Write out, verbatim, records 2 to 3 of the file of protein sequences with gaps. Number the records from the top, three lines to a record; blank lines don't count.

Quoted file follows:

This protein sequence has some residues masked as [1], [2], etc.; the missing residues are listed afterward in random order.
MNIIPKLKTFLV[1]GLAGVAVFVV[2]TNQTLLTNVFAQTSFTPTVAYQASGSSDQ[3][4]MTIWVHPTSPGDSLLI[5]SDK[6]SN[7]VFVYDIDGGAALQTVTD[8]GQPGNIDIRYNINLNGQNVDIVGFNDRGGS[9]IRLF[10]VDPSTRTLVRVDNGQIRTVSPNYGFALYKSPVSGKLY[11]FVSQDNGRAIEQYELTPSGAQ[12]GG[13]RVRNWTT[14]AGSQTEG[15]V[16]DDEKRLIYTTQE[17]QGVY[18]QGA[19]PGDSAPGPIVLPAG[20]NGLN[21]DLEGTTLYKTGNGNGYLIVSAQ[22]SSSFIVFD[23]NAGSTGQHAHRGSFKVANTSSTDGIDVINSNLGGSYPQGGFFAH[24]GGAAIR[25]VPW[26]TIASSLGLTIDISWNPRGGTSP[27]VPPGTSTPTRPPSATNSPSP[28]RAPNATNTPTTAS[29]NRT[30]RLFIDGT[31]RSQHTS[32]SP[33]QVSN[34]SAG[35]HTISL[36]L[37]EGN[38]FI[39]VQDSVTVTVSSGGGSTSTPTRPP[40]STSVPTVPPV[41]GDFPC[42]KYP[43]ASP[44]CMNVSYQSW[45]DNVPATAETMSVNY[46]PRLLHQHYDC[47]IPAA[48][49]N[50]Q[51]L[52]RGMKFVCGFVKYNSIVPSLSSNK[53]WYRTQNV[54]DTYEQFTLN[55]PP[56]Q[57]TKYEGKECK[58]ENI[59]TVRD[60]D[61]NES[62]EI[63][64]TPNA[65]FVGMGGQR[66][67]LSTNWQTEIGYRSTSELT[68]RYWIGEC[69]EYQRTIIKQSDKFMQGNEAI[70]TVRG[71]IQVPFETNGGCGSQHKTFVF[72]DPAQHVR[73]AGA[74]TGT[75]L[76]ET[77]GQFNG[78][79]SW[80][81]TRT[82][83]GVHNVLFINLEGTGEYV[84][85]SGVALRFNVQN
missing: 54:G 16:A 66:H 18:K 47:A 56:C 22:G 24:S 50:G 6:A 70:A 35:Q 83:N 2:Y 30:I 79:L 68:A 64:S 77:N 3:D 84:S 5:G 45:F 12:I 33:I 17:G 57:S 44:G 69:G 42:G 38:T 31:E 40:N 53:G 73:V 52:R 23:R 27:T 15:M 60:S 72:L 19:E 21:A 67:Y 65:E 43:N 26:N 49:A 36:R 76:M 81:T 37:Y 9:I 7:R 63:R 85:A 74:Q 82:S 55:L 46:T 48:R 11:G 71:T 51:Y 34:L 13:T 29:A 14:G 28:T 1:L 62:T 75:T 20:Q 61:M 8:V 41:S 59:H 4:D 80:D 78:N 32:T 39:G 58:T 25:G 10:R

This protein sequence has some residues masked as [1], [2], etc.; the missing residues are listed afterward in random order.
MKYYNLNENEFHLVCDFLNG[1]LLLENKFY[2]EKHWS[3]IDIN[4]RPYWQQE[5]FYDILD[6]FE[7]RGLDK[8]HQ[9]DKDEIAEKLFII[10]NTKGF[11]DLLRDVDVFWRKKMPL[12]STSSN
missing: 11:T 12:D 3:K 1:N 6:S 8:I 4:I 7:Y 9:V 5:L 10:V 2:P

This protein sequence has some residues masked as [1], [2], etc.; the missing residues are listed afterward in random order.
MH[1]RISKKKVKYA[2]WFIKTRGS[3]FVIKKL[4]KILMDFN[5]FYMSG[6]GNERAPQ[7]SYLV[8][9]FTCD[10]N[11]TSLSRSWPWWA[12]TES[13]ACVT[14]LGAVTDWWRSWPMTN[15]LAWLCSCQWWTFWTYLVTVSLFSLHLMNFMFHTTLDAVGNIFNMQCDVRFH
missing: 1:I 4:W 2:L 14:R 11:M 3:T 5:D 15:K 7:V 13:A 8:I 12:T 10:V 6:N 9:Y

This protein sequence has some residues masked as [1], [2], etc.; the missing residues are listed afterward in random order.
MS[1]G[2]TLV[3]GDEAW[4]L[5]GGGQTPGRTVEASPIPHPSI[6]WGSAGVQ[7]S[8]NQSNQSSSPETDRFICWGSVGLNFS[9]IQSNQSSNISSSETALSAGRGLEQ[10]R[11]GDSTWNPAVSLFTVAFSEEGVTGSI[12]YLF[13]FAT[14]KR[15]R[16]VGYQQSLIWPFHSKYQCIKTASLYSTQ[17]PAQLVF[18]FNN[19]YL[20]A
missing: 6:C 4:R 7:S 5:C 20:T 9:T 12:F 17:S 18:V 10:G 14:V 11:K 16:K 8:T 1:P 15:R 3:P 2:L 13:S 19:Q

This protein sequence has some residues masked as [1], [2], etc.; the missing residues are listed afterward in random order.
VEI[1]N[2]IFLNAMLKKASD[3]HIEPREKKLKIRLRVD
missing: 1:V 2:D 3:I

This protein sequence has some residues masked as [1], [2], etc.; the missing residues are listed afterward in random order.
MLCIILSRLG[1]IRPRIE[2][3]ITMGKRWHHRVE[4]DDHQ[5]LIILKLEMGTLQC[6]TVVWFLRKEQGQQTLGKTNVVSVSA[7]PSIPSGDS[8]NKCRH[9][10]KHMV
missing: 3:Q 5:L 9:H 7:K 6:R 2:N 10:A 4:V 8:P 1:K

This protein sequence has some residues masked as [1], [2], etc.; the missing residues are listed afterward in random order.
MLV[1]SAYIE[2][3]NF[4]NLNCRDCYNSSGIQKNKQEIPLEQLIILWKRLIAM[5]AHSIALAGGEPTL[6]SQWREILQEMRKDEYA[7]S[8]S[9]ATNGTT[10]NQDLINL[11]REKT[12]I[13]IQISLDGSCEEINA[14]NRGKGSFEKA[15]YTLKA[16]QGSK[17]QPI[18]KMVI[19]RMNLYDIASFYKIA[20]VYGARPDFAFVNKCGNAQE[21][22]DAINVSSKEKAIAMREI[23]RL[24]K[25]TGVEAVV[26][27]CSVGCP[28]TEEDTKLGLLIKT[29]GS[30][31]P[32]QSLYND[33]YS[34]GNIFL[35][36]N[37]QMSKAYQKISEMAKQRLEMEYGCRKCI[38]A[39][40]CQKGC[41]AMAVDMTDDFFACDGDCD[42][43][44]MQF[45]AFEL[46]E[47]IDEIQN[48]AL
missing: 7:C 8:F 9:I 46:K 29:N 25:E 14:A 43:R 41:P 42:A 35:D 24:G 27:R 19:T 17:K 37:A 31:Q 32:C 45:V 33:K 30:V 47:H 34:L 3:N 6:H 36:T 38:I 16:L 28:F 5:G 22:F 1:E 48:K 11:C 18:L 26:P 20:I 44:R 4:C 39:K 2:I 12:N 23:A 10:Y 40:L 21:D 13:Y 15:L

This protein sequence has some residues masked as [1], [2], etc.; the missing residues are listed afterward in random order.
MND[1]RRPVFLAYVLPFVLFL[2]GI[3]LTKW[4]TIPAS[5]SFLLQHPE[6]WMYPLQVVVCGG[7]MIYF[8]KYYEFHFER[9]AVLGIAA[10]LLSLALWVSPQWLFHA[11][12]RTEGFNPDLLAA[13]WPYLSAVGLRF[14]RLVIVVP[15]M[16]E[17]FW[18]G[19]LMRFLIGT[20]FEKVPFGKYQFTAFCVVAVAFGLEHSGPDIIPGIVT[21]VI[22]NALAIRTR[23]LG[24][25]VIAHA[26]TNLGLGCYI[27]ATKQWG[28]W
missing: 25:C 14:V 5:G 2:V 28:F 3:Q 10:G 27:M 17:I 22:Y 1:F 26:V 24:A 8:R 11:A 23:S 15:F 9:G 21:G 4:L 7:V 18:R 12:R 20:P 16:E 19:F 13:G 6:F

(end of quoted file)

This protein sequence has some residues masked as [1], [2], etc.; the missing residues are listed afterward in random order.
MKYYNLNENEFHLVCDFLNG[1]LLLENKFY[2]EKHWS[3]IDIN[4]RPYWQQE[5]FYDILD[6]FE[7]RGLDK[8]HQ[9]DKDEIAEKLFII[10]NTKGF[11]DLLRDVDVFWRKKMPL[12]STSSN
missing: 11:T 12:D 3:K 1:N 6:S 8:I 4:I 7:Y 9:V 5:L 10:V 2:P

This protein sequence has some residues masked as [1], [2], etc.; the missing residues are listed afterward in random order.
MH[1]RISKKKVKYA[2]WFIKTRGS[3]FVIKKL[4]KILMDFN[5]FYMSG[6]GNERAPQ[7]SYLV[8][9]FTCD[10]N[11]TSLSRSWPWWA[12]TES[13]ACVT[14]LGAVTDWWRSWPMTN[15]LAWLCSCQWWTFWTYLVTVSLFSLHLMNFMFHTTLDAVGNIFNMQCDVRFH
missing: 1:I 4:W 2:L 14:R 11:M 3:T 5:D 15:K 7:V 13:A 8:I 12:T 10:V 6:N 9:Y